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Saturday, September 24, 2022

Inflation: BCRA turns hawkish for the first time in three years

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Specifically, the BCRA raised the LELIQ rate (monetary policy) from 60% to 69.5% of TNA (79.8% to 96.8% of TEA), in the same way that it raised the one-day Passive Repos 55% to 64.9% (73.2% to 90.5% TEA). This abrupt adjustment of rates resulted in higher remunerations for deposits in the financial system. The fixed term rate for Human Persons jumped 850 bps and are now remunerated at a TNA of 69.5% from 61% (TEA from 81.3% to 96.6%). For its part, the BADLAR had a smaller increase, of 700 bps, going from 54% to 61% (TEA from 69.6% to 81.3%).

Which is the rationale behind this increase?

High-frequency data for the first week of August showed that far from slowing down, inflation picked up speed, exceeding 9% monthly and even private surveys showed that it exceeded 3% weekly or 13.5% monthly (it is not appropriate to do so since it is the one with the greatest seasonality within the month). Probably, the monetary authority began to feel that the inflationary dynamics was getting out of hand and it came out, correctly, to sustain the demand for money with the only tool in its hands: better remuneration to depositors in pesos.

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However, even having entered hawkish, it remains to be seen if it is enough to calm inflationary expectations that were overwhelmed. It is worth remembering that the analysts consulted by the BCRA in the July REM increased their annual inflation expectation for 2022 by no less than 14.2 percentage points (from 76% to 90.2%) and put a floor on monthly inflation of the remainder of the year at 5%, up from 4.2%. Assuming that these analysts maintain their estimate of 6% per month for August, despite the acceleration shown by the high-frequency data, the one-month forward annual real interest rate for a retail fixed term increases from -11.5% to -2.3%, remaining at the least negative level since November 2021. Meanwhile, the real rate of the BADLAR goes from -13.9% to -9.9%.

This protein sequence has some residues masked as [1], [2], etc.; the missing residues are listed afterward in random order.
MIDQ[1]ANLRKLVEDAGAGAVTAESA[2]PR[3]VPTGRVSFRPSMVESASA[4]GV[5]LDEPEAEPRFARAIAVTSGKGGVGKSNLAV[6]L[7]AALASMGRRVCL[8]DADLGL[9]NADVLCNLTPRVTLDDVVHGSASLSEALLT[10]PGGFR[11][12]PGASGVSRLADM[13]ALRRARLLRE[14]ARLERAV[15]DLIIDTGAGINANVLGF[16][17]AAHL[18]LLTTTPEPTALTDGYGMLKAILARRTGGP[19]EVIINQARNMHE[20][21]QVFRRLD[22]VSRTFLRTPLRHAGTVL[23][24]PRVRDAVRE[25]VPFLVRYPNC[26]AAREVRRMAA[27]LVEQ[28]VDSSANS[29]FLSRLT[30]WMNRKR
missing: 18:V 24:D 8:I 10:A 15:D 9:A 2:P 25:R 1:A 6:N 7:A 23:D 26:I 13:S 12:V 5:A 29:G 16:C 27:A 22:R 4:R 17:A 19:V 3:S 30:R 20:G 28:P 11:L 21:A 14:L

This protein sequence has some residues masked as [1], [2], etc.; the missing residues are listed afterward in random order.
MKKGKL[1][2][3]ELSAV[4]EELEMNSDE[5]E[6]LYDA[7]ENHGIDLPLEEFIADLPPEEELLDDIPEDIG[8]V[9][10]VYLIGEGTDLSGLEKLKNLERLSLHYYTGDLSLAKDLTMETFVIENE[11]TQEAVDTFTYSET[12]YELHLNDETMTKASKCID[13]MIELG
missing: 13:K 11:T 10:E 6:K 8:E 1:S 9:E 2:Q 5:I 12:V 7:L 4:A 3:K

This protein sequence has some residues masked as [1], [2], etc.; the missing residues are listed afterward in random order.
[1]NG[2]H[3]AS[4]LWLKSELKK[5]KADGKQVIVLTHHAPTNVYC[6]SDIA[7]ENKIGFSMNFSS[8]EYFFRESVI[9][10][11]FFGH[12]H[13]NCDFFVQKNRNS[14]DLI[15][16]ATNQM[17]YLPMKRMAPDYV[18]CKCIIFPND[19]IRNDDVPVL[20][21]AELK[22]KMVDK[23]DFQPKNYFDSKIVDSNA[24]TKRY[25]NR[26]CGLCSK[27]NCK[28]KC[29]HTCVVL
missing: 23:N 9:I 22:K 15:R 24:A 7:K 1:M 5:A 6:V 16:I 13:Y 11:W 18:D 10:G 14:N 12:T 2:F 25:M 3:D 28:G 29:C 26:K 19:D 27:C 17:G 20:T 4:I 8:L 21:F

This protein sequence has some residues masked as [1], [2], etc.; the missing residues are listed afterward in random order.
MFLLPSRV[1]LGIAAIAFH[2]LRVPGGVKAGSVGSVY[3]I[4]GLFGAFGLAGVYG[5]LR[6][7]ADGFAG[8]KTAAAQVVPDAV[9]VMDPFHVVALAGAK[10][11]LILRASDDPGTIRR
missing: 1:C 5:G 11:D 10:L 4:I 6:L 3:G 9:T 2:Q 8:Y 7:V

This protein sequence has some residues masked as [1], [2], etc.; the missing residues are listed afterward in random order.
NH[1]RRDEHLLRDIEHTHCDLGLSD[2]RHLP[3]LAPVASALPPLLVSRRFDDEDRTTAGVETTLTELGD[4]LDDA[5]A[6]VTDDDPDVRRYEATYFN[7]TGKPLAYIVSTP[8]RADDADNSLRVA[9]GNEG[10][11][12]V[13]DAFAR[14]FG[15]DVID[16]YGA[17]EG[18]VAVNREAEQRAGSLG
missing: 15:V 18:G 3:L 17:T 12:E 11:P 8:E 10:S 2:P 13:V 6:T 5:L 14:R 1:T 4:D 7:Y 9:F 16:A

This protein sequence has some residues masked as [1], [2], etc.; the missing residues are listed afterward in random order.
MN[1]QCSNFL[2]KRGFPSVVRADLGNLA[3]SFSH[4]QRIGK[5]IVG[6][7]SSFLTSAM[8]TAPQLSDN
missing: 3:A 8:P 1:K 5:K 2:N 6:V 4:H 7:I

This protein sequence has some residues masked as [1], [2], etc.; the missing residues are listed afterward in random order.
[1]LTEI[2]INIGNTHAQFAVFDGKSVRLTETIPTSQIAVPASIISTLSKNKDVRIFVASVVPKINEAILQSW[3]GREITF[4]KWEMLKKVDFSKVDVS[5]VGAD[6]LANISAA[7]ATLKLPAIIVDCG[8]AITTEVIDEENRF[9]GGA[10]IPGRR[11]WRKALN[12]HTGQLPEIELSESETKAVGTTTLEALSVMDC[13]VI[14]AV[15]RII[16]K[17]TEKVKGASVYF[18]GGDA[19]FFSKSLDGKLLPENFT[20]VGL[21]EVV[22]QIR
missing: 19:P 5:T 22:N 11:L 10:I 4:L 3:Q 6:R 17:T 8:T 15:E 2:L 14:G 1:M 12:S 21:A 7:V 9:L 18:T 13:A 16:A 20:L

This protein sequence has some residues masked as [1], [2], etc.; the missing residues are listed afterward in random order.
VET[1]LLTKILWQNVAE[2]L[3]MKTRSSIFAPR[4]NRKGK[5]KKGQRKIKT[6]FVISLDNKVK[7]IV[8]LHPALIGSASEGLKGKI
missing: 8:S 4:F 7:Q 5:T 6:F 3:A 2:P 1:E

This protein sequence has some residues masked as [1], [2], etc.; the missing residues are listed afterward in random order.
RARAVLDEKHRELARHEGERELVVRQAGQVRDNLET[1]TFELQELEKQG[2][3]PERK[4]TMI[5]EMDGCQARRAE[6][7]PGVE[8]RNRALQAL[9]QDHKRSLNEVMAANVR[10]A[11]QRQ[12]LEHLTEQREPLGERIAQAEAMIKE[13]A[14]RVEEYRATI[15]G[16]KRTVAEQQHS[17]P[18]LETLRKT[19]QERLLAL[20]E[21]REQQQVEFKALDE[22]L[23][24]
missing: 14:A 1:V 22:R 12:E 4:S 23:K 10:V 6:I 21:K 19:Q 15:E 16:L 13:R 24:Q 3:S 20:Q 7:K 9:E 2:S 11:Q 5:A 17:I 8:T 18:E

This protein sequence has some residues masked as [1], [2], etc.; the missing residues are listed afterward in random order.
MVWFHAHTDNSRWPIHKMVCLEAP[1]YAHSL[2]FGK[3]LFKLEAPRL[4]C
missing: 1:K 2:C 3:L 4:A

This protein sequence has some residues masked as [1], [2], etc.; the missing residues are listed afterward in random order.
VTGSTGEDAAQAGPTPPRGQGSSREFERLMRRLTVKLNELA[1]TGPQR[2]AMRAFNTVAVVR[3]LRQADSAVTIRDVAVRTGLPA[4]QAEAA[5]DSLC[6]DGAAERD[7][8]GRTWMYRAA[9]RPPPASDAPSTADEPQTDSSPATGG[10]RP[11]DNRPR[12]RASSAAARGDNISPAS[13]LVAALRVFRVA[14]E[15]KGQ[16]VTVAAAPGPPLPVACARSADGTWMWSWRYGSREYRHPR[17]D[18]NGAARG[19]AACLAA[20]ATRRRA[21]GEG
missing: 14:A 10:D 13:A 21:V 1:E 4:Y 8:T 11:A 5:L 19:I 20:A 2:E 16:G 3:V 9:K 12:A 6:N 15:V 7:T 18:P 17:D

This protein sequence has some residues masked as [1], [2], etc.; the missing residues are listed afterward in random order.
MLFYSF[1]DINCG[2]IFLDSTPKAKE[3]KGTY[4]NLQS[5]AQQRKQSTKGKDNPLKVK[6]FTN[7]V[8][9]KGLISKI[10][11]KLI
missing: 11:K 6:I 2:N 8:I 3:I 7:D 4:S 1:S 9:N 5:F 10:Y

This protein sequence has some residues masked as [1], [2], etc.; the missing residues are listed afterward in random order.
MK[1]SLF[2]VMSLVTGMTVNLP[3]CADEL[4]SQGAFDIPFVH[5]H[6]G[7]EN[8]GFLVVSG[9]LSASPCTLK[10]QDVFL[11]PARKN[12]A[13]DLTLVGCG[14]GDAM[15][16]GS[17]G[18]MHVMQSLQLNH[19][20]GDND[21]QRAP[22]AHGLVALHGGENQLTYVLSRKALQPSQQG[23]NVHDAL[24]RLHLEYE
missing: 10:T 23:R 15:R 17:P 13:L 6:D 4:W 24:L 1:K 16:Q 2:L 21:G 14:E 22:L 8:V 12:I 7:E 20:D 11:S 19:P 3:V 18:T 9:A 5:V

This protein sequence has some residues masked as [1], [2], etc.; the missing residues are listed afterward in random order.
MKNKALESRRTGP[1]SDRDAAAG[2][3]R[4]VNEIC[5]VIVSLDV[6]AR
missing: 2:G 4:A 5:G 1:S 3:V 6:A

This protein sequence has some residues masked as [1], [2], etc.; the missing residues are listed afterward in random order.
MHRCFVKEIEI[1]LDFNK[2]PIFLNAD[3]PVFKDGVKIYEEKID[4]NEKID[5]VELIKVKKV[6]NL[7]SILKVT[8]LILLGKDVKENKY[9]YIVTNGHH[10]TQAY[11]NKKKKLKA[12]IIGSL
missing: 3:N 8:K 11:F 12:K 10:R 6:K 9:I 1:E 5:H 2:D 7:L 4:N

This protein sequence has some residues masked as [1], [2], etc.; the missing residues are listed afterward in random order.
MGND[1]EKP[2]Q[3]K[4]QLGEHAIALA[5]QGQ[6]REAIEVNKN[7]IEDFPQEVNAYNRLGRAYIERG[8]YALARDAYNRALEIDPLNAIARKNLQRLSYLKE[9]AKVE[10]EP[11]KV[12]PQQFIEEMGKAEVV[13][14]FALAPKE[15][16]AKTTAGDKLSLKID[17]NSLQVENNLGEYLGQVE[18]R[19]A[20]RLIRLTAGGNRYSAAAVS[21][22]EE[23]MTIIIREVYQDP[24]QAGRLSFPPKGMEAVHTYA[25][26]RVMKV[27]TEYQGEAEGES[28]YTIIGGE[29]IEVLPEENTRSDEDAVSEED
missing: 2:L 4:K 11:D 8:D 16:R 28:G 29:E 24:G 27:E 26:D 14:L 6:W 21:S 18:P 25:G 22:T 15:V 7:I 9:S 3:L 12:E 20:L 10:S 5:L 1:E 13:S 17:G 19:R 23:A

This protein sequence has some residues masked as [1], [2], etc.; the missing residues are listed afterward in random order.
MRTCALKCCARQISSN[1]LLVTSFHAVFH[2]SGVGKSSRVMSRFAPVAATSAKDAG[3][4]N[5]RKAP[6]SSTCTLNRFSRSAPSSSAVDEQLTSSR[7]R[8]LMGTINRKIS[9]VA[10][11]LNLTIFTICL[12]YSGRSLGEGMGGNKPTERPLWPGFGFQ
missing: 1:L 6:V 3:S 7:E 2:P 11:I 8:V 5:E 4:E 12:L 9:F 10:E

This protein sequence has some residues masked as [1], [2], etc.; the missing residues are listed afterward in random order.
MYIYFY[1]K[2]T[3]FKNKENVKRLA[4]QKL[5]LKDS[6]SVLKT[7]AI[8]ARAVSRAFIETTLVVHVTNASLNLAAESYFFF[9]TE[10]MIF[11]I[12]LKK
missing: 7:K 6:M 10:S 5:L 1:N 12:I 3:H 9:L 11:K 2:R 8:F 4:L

Although they are still negative returns, in Miguel Pesce’s head they could resonate as sufficient to mitigate the rise in inflationary expectations. It should not be overlooked that, under this same calculation, the real interest rate for the depositor retail it was -22% per annum just two weeks ago. It was (was) more than enough fuel to continue accelerating the speed of circulation of money (fall in money demand). In other words, there was no incentive to stay in pesos in the face of such negative remuneration, so agents fled the peso towards goods and the dollar (accelerating inflation and rising CCL). Better late than never.

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The BCRA has taken the first step to combat the spiraling of inflation, but the fire is far from being controlled. It is possible that this violent rise in interest rates will not be the last. It will serve to contain the runaway of expectations, but not to appease them completely. If the inflationary acceleration anticipated by the high-frequency surveys in August is confirmed, expectations will probably be revised upwards once more, so the monetary authority would have no choice but to continue raising the rate. The sense is correct but the magnitude could still be insufficient. The monetary authority has to learn from what has been experienced in the last month and anticipate the facts. As they say in the market, you should stop “running it from behind”.

PPI Macroeconomics Team Leader.

Source: Ambito

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